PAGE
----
First Stop: The Austrian Alps

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In 2013 I saw on EOFT how ZAZ and her band climbed Mont Blanc and then performed Je Veux on the summit. Ever since I’ve been fascinated by those high mountains and by the challenge of climbing the highest peak in western Europe.

Our research showed that the assent from the Italian side is a bit longer, but prettier and less crowded, so in the fall of 2013 my 9-year old son Daniel, Katja and I spent some time in Courmayeur and explored the beginning of the standard Italian route. The mountains were covered by fresh snow and the landscape was so magical, that it completely strengthened our intention to return soon and attempt the climb.

However the way to Mont Blanc is long (1700 vertical meters) and difficult (there are many steep segments and several glaciers to cross), so in order to prepare for this Katja and I together with our friend Pierre booked a 6-day mountain and ice climbing course in the Austrian Alps. We were able to arrange everything such that our world trip starts with the course and is directly followed by our Mont Blanc climb. And this is where my last article ended — one day before the course and a few kilometers before entering Austria.

The course was really great — very informative and filled with practical training: the basics of rock climbing (free and top-rope), tying the 5 most important mountaineering knots, various ways of trekking around in snow and stopping yourself if you start sliding, walking in a group secured by a rope, walking with crampons, crossing a glacier, saving someone if they fall into a glacier crack, saving yourself if you fall into a glacier crack, walking upwards and downwards on steep ice, almost vertical ice climbing.

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One unexpected highlight of the course was an ice cave, which was formed only recently. Photographing an ice cave has been a dream of mine for quite some time now, so I immediately asked our guide Andi if I can enter. At first he was not very enthusiastic about my idea, but I guess he sensed my enthusiasm, so he entered the cave with me and showed me how to move around. Soon the entire group joined us.

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The climax of the course was climbing the peak Weißseespitze (3518 meters / 11 542 feet). This represents a medium level of difficulty and requires some glacier experience, so it was basically a test of everything we learned throughout the course.

The day started at 6 am with a good breakfast, and at 7 am we were already standing in the snow. There were about 60 cm of old snow and 20 cm of new snow which had fallen on the previous day. This made the surroundings much prettier, but the walking was also more strenuous.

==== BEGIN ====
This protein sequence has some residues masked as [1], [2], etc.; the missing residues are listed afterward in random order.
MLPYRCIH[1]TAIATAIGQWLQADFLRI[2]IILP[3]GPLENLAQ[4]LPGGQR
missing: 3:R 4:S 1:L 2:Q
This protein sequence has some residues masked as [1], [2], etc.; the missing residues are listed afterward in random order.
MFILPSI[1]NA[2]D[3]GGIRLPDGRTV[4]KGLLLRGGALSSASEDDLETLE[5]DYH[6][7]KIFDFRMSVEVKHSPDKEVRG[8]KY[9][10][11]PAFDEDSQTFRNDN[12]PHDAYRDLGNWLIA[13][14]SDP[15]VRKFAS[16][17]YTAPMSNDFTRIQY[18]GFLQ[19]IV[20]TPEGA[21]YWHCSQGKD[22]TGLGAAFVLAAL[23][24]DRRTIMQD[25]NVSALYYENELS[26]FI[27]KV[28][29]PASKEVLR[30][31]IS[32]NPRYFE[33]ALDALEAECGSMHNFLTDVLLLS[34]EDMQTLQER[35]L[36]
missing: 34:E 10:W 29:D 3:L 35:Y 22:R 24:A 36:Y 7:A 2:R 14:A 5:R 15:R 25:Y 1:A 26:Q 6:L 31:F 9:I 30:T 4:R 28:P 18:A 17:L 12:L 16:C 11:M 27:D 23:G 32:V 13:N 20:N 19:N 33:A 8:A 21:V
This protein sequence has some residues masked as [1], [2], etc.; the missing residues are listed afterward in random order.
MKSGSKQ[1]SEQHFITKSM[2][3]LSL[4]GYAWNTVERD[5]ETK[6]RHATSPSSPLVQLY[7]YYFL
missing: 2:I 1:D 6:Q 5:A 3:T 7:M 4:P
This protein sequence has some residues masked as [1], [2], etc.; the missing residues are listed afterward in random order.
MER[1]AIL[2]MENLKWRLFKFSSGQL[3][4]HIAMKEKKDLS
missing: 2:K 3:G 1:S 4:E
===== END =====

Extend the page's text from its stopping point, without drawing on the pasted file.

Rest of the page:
Climbing up to the summit took us 4 hours: the route changed constantly between stomping through deep snow, walking on very narrow ridges, and climbing over sharp rocks. It was definitely doable, but not easy and not for the faint of heart.

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For the descent we followed a different route: a shorter one, consisting of several very steep slopes followed by jagged ridges. In fact the way was so steep that looking from above I would’ve never thought that we’d be able to make it. But we were roped in again and we went quite slow and everyone in the group made it without many problems.

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From a photography standpoint the tour was not as demanding. Katja left her equipment in the hut most of the time, but I was very happy to have an E-M5, a 12-40/2.8 and an extra battery with me. Their small size and light weight were great compared to my previous SLR gear, but what gave me a real piece of mind was the water-resistance of my current equipment. I was tied to the rest of the group with a rope, so I had to keep up with them and walk in a straight line in deep snow. But I was also constantly turning my head in all directions looking for good compositions, so I lost my footing several times and landed up in the snow. Even though the camera was hanging on my neck, it also got buried in the snow a few times, however with no negative side-effects.

So the tour was was not quite optimal for photography, but I feel that I got some nice images nonetheless. If you want to do a similar tour and be able to concentrate on photography I’d say that you need at least a group of four people (so that you are secured when crossing the narrow ridges and jagged rocks, but the entire group will have to start and stop on your command. It’s probably best if you are the last one on the rope, so you have several mountain climbers ahead of you to form an interesting foreground.

As for Mont Blanc, we decided to postpone that challenge for a year or two. Already on the first night of the course our mountain guide said that we were crazy to even think about Mont Blanc without proper experience. We were not quite convinced then, but after doing all the glacier exercises and the Weißseespitze climb we felt that we had definitely underestimated the risks. On the last day we asked Andi again and he said that we know the basics now and will be OK if we hire a guide, but that we should definitely not go alone. So after an emotional talk with Katja and Pierre we decided that we want to do the climb without a guide, but that we should prepare better by climbing at least 2-3 other mountains above 4000 meters before attempting Mont Blanc.

So project MB is put off by a summer or two, but it’s definitely still high in our sights.

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